Solar Panels can be a wise investment, and can hugely improve your home’s environmental credentials. There are two main categories of solar panels suitable for home use. The first is solar photovoltaic, sometimes referred to as solar PV, which generates electricity from sunlight. The second is solar thermal, which uses the sun’s energy to heat water for use in your home. Both technologies are rapidly becoming more affordable and government funding is often available to help install and maintain these panels.

By installing solar panels you can cut your energy bills, generate income by selling excess power back to the national grid, and improve your home’s environmental credentials. However, solar panels cannot be installed on all properties. To make sure that your home is suitable for solar panels, consider the following points.

The Type of Roof

One of the most important factors in determining your home’s suitability for solar panels is the type of roof on your property. A south-facing roof will catch the most sunlight and thus generate the most power, but east-west roofs can also be suitable. If the roof of your property faces north it is unlikely that the panels will catch enough sunlight to make your investment worthwhile.

Roof lights and dormer windows can also affect suitability. If too much roof space is taken up by windows or other features you may not be able to fit enough panels to make a significant impact on your bills. A qualified solar surveyor will be able to advise you on whether solar panels are a good fit for your roof.

Conservation Areas and Listed Properties

Planning permission is not usually required to fit solar panels, but this can change in the case of listed buildings and homes in conservation areas such as national parks. Check with your local planning authorities or with a local solar surveyor for more information on planning requirements in your local area.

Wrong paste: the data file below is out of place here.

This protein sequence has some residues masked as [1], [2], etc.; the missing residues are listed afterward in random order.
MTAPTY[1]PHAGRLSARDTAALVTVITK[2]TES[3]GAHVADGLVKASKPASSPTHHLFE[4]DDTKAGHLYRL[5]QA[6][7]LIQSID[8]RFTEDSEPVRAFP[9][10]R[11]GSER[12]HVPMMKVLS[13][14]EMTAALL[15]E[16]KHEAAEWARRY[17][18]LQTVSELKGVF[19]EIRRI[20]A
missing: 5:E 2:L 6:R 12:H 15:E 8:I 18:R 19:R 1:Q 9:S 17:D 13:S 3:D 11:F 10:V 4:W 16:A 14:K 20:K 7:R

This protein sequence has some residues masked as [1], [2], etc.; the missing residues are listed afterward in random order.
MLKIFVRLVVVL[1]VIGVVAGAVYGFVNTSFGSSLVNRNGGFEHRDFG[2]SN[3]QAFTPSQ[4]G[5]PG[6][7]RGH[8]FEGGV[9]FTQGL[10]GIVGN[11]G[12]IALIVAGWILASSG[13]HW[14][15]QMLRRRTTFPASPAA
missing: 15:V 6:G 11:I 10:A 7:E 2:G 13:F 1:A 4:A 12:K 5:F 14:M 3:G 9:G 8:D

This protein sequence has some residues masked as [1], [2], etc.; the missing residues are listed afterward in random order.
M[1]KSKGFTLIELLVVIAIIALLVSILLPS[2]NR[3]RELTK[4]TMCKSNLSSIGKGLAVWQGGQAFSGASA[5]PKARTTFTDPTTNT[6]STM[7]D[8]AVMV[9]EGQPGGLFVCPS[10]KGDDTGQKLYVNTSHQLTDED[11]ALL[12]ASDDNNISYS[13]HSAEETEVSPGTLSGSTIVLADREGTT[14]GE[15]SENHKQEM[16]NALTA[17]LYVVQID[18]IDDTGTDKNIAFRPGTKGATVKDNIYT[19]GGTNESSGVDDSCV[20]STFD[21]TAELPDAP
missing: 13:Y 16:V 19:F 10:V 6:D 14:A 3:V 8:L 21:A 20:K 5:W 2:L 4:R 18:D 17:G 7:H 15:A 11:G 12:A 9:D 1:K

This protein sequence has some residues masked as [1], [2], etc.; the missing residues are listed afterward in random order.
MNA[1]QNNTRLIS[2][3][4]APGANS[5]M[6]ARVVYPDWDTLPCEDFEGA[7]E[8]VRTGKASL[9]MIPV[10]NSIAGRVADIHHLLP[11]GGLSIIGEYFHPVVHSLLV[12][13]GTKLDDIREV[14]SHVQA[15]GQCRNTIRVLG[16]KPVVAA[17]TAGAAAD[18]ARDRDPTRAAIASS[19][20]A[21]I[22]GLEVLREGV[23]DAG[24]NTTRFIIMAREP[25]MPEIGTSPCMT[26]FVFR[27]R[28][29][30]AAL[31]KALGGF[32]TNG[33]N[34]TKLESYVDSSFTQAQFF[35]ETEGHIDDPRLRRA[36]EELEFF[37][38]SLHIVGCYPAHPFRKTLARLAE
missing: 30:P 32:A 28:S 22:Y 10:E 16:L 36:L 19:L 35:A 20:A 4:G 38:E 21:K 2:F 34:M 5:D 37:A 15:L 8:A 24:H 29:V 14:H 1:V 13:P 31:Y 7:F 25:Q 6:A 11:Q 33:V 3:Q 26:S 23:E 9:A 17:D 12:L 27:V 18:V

Flats and apartments

Solar panels can be installed on apartment buildings or houses which have been converted into flats, with the permission of all the owners of the roof. In some shared properties the owners of all the apartments will have partial ownership of the roof, whereas in others the owner of the top floor flat may have full ownership of the roof. Check the deeds of your property to see which of these is the case, and if the roof is shared you will need to share the installation costs and grant money with your neighbours.

Rented Properties

Renters can also benefit from installing solar panels with the permission of their landlord. Tenants will get the reduction in power bills but government grants and payments for selling back electricity will usually go to the property owner.

Solar panels are an excellent investment, and can be installed on a wide variety of properties. However, before deciding to install you must work out whether your roof is appropriate, who owns the deeds to your roof, if your home is a listed building and, if you rent, whether the landlord will give permission. If these factors are suitable, you will be able to enjoy the benefits of generating your own hot water or electricity.

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